Despite pushback earlier this year for a plan to shutter some state prisons in Florida’s rural regions where the communities rely on their economic impact, the Florida Department of Corrections is moving forward with “strategically consolidating” several Northeast Florida prisons.
Baker Correctional Institution and Bradford County’s New River Correctional Institution will temporarily close, and Cross City Correctional Institution, which was already evacuated because of flooding, will remain empty, FDC said.
All FDC employees will be temporarily reassigned to a neighboring institution. Staff will not lose their job or rank, as these measures are temporary, the department said.
FDC said the inmates will be temporarily relocated and they will not be released early.
Dorothea Kelly said her loved one is an inmate at New Rive, and it’s where he’ll be relocated.
“I hate the fact that he’s going to be moved,” said Kelly. “I tried to find that out and the officer over him said they didn’t know yet.”
Jim Baiardi, the president of the Corrections Chapter of the Police Benevolent Association, said staffing is the main issue for the prison closures, and the main reason for the staffing issue is officer pay.
“The officer’s pay is incredibly low for the risk and type of job they do. My members are tired. A correction officer, he would tell you he’s overworked and underpaid,” said Baiardi.
FDC said it has implemented the following measures to address staffing at institutions:
- Continuing transitioning correctional institutions from 12-hour shifts to 8.5-hour shifts, as recommended by national experts, and strongly supported through data analysis of safety trends
- Offering $1,000 hiring bonuses at institutions with 10% or more staff vacancy rate
- Offering $1,000 hiring bonus for returning certified staff
- Increasing the rate of pay to $33,500 for (non-certified) correctional officer trainees
- Hiring part-time certified correctional officers
- Consolidated work camps and annexes into main institutions
But Baiardi said the pay rate is not enough.
“If their current pay, starting pay is $16.11, it should be $20 to $25 an hour. Not where it is. We need a big jump to not only recruit people but to retain them,” said Baiardi.
Baiardi said the temporary prison closures are expected to happen next month.
He told the Miami Herald that some work camps, including Gainesville Work Camp, and smaller prison annexes in other parts of the state could close soon too.
“This is not the solution to the crisis. This is a temporary band-aid. The number of officers moving is not going to solve the vacancy problem,” Baiardi told the Herald.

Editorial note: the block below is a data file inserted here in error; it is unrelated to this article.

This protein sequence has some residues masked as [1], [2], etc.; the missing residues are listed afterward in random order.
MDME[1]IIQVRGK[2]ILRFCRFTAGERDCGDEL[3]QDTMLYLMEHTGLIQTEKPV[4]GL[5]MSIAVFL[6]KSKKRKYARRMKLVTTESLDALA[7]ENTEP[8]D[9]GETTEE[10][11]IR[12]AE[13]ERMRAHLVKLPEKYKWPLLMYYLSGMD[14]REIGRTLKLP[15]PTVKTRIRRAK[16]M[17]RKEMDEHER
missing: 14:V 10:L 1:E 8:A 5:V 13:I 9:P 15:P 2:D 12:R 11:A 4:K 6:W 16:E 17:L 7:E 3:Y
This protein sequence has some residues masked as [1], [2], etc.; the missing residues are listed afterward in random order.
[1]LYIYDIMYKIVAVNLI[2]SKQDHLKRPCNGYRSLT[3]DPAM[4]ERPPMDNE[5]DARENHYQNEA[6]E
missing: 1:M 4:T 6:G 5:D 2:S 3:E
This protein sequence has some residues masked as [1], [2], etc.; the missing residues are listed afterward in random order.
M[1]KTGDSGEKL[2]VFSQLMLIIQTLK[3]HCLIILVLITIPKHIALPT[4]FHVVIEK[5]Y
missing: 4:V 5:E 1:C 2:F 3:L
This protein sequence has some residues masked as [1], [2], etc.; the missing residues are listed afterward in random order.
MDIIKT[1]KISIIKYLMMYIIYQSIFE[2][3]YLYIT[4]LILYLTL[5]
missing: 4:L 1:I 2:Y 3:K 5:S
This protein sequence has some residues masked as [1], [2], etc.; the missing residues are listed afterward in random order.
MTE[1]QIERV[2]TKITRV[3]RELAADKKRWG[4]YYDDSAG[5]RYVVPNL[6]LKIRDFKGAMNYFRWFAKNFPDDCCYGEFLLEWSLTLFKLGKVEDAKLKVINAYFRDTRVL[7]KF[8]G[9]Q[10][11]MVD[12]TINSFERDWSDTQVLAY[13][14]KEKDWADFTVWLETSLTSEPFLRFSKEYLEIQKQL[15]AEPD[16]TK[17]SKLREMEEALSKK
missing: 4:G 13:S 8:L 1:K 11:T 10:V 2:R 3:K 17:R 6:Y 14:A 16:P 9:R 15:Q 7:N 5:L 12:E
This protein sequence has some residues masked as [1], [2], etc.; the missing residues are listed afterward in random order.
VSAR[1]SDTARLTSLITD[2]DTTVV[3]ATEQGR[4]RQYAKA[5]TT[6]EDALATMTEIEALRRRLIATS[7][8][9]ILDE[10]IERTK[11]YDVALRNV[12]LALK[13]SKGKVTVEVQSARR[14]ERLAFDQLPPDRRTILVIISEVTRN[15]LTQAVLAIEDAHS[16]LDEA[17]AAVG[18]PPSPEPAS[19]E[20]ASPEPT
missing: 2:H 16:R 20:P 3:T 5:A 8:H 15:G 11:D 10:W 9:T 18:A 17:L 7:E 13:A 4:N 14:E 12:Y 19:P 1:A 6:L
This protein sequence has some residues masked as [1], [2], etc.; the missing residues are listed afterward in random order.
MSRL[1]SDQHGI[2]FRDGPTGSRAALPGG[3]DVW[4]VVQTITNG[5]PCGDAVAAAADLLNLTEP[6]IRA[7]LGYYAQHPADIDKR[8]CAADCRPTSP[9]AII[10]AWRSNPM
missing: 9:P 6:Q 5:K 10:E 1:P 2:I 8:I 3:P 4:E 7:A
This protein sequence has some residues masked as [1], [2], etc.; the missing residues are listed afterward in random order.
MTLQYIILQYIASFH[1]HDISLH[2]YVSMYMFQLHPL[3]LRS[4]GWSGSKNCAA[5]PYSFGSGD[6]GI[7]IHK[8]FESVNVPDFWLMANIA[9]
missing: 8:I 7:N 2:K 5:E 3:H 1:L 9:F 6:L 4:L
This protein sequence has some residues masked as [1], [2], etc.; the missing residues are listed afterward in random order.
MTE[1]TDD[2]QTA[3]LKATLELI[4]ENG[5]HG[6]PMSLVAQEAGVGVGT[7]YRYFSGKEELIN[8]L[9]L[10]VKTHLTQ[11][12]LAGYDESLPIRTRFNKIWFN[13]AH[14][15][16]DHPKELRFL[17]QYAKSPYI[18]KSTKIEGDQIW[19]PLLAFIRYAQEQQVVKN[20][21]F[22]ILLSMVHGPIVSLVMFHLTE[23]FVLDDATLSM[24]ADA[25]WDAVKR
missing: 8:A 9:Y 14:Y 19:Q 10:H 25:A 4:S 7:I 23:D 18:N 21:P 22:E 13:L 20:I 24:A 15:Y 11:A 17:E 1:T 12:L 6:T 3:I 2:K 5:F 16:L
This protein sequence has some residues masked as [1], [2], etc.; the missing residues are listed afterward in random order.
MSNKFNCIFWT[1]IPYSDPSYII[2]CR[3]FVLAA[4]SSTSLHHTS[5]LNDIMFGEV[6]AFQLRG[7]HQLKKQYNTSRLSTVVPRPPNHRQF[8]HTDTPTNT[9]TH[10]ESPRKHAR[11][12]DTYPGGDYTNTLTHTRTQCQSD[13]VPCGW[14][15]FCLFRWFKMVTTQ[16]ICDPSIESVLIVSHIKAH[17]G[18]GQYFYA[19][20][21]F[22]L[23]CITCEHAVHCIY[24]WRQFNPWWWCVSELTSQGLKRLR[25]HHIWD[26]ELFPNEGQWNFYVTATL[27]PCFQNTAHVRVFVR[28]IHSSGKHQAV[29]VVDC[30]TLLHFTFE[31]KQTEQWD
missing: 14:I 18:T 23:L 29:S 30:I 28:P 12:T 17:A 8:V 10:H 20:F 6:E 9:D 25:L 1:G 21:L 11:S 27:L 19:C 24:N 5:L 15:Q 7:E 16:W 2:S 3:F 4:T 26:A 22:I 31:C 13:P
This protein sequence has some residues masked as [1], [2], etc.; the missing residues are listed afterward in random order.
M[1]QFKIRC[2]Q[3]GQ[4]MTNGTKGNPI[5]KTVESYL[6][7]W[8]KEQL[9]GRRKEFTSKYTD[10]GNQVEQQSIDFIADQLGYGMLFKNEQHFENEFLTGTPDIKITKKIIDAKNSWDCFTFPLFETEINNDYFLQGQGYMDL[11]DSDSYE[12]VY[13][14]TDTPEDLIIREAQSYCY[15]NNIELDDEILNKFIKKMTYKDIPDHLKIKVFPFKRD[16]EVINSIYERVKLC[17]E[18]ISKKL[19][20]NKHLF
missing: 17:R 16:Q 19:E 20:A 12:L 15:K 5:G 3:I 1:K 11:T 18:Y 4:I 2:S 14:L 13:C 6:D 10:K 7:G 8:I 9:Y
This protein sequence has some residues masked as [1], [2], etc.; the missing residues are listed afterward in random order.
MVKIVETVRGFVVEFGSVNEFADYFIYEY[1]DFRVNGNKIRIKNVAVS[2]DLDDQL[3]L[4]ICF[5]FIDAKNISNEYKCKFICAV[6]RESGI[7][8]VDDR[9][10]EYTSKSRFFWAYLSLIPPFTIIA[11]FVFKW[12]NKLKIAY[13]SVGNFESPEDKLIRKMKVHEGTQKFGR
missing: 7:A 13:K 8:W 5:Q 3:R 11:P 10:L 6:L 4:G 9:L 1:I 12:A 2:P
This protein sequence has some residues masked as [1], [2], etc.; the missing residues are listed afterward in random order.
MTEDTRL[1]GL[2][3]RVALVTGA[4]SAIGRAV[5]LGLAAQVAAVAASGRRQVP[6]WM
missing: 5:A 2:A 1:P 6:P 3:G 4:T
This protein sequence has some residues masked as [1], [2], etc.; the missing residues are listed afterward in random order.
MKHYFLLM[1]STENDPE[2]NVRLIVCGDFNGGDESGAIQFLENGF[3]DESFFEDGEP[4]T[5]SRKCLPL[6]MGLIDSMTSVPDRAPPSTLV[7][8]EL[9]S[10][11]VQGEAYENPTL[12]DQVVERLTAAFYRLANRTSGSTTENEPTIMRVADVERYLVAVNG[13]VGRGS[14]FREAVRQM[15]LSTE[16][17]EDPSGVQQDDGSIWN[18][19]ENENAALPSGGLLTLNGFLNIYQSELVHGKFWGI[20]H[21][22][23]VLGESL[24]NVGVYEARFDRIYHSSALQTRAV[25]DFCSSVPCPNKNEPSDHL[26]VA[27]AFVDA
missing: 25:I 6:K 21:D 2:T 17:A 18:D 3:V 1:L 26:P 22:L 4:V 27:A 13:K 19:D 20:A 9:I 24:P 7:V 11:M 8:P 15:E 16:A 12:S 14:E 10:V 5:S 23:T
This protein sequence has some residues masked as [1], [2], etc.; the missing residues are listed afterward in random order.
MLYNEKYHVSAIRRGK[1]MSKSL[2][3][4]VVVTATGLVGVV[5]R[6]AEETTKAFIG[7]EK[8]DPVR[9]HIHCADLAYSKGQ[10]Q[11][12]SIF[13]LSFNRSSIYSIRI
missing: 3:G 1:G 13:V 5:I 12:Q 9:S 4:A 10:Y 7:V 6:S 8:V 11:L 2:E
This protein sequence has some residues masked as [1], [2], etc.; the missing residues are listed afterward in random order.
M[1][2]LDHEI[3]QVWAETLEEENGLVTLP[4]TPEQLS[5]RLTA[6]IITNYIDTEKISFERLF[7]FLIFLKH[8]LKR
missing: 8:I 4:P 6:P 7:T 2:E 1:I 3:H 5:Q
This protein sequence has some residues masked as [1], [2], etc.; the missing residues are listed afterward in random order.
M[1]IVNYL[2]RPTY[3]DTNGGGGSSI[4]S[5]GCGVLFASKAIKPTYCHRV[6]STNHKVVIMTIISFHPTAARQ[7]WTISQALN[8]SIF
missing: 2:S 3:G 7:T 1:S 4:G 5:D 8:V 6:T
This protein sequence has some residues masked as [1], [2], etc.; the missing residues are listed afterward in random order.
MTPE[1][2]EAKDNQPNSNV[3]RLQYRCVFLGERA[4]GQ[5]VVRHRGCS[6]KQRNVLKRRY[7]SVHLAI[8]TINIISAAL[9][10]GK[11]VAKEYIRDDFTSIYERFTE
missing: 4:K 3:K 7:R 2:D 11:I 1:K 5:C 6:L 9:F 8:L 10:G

Senate Criminal Justice Vice Chair Jeff Brandes, R-St. Petersburg, told the Herald the decision to close prisons is a desperate one.
“This should come as a shock to nobody because, essentially, we’ve been treated like the boy who cried wolf for years and, unfortunately, at this juncture, the wolf has come,” Brandes told the Herald. “The challenge that we are seeing within the department is that there are vacant positions all over the place.”
Earlier this year, Florida Senate President Wilton Simpson’s proposal to consolidate prisons and demolish four facilities drew bipartisan pushback when it was released as lawmakers began to piece together next year’s state budget.
Florida has more than 145 correctional facilities -- including prisons, annexes and work camps -- throughout the state, with a concentration in North Florida. Nearly 60% of the facilities are located in rural counties, according to a 2019 report by the Legislature’s Office of Program Policy Analysis and Government Accountability.
The oldest prison still in operation, Union Correctional Institution located in Raiford, was built in 1913. Union and Bradford counties have nine facilities -- including five major institutions -- in a North Florida region known as the “iron triangle.”
State prisons not only provide direct jobs for corrections workers but have a cascading impact on the surrounding communities, where employees buy groceries, eat at restaurants, attend schools and purchase homes.
Rural regions with correctional facilities also benefit from people who patronize local businesses as they make trips to visit loved ones or friends who are incarcerated.
And because inmates are included in counties’ census counts, the loss of prisoners could result in a significant decrease in state and federal revenue-sharing funds, which Levy County Commissioner John Meeks said would deal “another devastating blow” to rural areas.